Ami Horowitz

While Yiddish, the German-Slavic language used by the Jews of old Europe, has all but died out, there is an orphan word that has been adopted by almost every culture in the world: chutzpah. This word, an allusion to one’s own shameless and impertinent audacity, is the one word the word that best describes, UNRWA, the United Nations Relief and Works Agency.

UNRWA is an organization that is devoted to addressing the status of Palestinian refugees. While currently being investigated by Congress for its ties to, and support of, terrorism, this organization recently asked the world for an additional $100 million in funding, of which the United States would provide at least $22 million. This is in addition to the $150 million that we, as taxpayers of the United States, already contribute each year.

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The reason they have the cojones to ask for additional funding from us, despite the fact that UNRWA has consistently acted as a sanctuary for terrorist activity and employment, is because we continue to fund them. In the parlance of addiction, we are acting as their enablers. Over its existence, the United States has funded UNRWA to the tune of nearly $3.5 billion.

UNRWA was founded in 1948 as a temporary United Nations agency to assist the Arab refugees that fled – and to be fair, some were also forced out – during the Arab countries’ assault on Israel during the War of Independence. The refugee camps built under the UNRWA mandate were meant as a temporary measure until a concrete resolution for the refugees could be found. Yet after more than 60 years in existence they have been unable to find that solution.

Only a year earlier, the 1947 conflict between India and Pakistan created a nearly incomprehensible amount of human displacement: nearly 14 million people were uprooted from their homes and driven into the dark limbo of war. Yet they and their descendants have long been integrated into their respective societies. The United Nations, however, has taken few steps to resolve Palestinian refugee settlement which would finally bring some measure of closure and civility to these people’s lives. The Palestinian refugees continue to live in vile conditions within filthy camps, among the most densely populated in the world, where joblessness and poverty is rampant.

Two years after creating UNRWA, the UN went on to create the United Nations High Commissioner for Refugees (UNHCR), a position, with a full staff and budget, created initially to help settle the Europeans displaced by WWII, but later would encompass all refugee groups around the world, save one. Common sense would dictate that, at the appropriate time, all responsibility should have shifted from UNRWA to this new global U.N. refugee agency. Unfortunately common sense is a resource of great rarity within the United Nations system. Instead, as with all United Nations bodies that pitch a furious fight for their place in the bureaucracy and then slowly drift into obsolescence, UNRWA endures to this day, sucking hundreds of millions of dollars out of donor countries’ pockets each year.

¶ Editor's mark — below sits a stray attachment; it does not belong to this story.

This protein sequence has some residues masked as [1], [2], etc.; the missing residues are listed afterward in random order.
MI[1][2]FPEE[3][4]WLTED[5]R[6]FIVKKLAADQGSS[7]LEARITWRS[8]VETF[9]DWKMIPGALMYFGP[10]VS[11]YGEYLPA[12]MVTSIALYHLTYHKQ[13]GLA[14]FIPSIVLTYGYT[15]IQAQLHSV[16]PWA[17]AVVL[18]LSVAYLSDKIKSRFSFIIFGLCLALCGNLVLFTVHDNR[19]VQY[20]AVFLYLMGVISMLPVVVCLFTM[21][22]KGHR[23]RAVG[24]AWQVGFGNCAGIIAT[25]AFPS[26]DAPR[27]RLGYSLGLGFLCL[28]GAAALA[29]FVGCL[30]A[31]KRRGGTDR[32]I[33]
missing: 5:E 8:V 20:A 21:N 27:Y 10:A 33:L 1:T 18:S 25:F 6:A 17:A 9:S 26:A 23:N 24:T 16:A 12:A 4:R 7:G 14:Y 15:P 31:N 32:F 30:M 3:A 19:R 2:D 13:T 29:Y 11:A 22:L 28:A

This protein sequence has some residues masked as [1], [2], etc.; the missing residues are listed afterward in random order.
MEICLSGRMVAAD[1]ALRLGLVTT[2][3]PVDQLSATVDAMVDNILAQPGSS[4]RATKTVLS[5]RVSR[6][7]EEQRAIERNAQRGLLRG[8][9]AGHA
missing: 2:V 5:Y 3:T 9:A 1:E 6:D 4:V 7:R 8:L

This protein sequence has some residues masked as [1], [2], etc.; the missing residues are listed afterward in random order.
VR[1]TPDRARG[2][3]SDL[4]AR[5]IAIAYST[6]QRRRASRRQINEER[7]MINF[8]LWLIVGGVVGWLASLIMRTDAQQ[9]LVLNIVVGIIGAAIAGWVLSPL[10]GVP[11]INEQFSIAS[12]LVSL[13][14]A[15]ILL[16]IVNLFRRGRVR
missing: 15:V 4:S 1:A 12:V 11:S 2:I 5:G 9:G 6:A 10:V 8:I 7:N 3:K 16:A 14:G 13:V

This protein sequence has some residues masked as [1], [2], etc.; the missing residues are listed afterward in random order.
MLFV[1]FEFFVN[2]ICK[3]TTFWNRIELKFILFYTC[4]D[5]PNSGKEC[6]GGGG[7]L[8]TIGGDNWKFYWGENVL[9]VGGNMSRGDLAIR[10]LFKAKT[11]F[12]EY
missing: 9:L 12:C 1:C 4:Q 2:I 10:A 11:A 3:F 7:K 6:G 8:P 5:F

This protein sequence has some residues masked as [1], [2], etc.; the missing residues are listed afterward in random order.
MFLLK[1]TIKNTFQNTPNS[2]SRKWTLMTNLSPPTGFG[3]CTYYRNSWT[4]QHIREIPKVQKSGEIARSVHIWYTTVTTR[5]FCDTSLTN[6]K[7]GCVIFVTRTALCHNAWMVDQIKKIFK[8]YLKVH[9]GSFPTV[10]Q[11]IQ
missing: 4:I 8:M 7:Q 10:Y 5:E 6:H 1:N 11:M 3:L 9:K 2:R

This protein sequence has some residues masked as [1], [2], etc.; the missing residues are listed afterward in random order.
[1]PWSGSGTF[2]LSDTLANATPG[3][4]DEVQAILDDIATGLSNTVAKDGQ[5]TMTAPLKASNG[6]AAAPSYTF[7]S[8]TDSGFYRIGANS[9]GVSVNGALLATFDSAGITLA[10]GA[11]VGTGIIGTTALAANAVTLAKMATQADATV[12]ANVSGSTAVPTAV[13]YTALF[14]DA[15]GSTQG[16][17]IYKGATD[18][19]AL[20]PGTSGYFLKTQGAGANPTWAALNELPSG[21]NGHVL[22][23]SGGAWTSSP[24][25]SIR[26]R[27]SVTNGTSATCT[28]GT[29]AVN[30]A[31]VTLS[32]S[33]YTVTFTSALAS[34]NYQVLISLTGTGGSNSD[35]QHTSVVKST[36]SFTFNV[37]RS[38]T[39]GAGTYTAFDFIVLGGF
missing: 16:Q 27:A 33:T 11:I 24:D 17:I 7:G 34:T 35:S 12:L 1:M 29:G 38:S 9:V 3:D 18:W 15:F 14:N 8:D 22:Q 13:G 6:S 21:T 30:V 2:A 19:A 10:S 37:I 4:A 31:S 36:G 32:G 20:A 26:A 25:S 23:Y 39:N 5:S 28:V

To handle these operations, UNRWA employs more than 30,000 people to look after nearly 4 million refugees. Contrast that with the Office of the UN High Commissioner for Refugees, who, along with only about 6,300 staffers, is responsible for all other refugees worldwide, totaling more than 11 million.

If only UNRWA’s problems were confined to wastefulness and inefficiency. Over the years it has become clear that UNRWA has become a United Nations-supported haven for terrorists, who conduct their business of death untouched, uninvestigated even, by their United Nations overseers. In fact, these camps have become an indispensable part of the terrorist infrastructure. Every conceivable component of a terrorist network can be found within the UNRWA camps. The United Nations is fully aware that their camps, and even their facilities are being used as terrorist headquarters, training, and manufacturing facilities, yet they do nothing to stop them. Little surprise when you consider the fact many UNRWA employees are terrorists themselves.